"You see Vicki?" says Tor, "Not only does the reply have to be true, it has to be the correct answer as well."

To the Moroks, 'truth' and 'the correct answer' are the same thing.  And 'correct' means 'official', 'integrated', 'obedient'.

"Do you understand that all questions are to be fully answered?" asks the computer, "What is your rank? What is your name? Do you have the Governor's permission to approach? Have you a requisition signed by the Governor? What is its reference number?"

'Truth' is defined as the correct answer to all these questions, the correct integration into the imperial system, the correct official position.  Legality is what power says it is.  And only the state, and its functionaries, have the legitimate right to use violence.

"Withdrawal requisition numbers are fed in from headquarters. It has to tally with the number given," explains Tor.

Systems of oppression run on tallying numbers.

Vicki's response is to rip the front off the machine and start mucking around in its arcane guts.

She reprograms it; forces it to redefine words according to her insurrectionary imperatives.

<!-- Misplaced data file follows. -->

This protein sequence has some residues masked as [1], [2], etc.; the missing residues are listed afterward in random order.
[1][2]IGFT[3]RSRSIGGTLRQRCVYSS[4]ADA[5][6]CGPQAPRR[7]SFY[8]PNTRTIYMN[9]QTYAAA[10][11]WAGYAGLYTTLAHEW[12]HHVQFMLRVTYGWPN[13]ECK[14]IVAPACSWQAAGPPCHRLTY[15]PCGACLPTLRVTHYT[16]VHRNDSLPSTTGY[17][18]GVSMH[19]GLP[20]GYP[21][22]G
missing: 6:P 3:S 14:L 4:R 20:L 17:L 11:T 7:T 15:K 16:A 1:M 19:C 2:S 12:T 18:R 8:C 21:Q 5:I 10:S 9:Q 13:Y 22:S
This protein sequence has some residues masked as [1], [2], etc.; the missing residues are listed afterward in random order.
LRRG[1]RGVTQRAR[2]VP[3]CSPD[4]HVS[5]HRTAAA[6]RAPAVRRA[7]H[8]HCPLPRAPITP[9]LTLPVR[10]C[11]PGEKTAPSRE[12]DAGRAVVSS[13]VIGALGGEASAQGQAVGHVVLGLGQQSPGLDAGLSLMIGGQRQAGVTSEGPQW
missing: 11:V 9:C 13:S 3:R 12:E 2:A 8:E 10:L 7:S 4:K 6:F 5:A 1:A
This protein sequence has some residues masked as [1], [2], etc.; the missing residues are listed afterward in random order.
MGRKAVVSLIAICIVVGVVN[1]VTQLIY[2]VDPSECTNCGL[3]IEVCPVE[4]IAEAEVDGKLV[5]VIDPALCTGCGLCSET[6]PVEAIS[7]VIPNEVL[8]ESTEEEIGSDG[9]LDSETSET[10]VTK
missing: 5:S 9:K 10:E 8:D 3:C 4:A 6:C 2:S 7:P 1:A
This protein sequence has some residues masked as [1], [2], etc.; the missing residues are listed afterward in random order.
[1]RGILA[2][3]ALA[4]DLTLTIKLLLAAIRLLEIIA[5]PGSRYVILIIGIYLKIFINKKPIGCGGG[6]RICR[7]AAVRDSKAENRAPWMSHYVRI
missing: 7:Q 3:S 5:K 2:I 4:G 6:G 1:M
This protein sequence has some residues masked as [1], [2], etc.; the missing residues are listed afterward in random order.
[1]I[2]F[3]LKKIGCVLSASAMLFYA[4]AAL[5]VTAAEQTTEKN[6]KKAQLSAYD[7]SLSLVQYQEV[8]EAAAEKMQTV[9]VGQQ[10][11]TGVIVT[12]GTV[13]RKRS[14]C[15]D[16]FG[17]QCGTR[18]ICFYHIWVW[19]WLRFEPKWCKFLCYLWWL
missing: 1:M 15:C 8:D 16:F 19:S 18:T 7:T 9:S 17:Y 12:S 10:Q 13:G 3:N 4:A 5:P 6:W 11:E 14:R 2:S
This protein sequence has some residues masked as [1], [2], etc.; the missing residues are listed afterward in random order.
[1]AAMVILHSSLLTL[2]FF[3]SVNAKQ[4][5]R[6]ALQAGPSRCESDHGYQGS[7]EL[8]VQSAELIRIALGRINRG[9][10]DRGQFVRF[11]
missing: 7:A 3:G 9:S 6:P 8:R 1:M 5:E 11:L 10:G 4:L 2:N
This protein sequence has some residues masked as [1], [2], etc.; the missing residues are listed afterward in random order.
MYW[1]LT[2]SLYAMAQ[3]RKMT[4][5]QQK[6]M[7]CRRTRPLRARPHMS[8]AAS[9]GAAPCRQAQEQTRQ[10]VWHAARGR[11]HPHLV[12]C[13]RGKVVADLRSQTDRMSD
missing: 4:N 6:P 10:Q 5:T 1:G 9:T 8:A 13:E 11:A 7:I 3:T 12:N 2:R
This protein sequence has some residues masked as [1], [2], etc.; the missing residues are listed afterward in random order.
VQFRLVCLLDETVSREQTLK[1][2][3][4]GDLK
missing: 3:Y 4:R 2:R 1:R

"What is your name?" it asks.

"Vicki."

"For what purpose are the ...

24

"The colonists shouldn't be here," says Dent. "My Corporation has been assigned the mineral rights on this planet. Our preliminary survey indicates a very rich concentration of duralinium. You know how the Earth needs that mineral."

"Earth, or your corporation's profits?" asks the Doctor.

Dent and his mining corporation will go on to prove that they will do literally anything, including mass murder, to obtain the duralinium they want.

"What's good for IMC is good for Earth," says Dent, echoing a famous statement once made in the real world.  "There are one hundred thousand million people back on Earth and they desperately need all the minerals we can find."

"What those people need, my dear sir," asserts the Doctor, "are new worlds to live in like this one. Worlds where they can live like human beings, not battery hens."

What nobody mentions during this conversation, or during any of the conversations anybody has about the controversy, is the notion that no non-Uxarians might have the right to appropriate Uxarius.  There are people already living there, you see.  But those people don't count.  They're "primitives".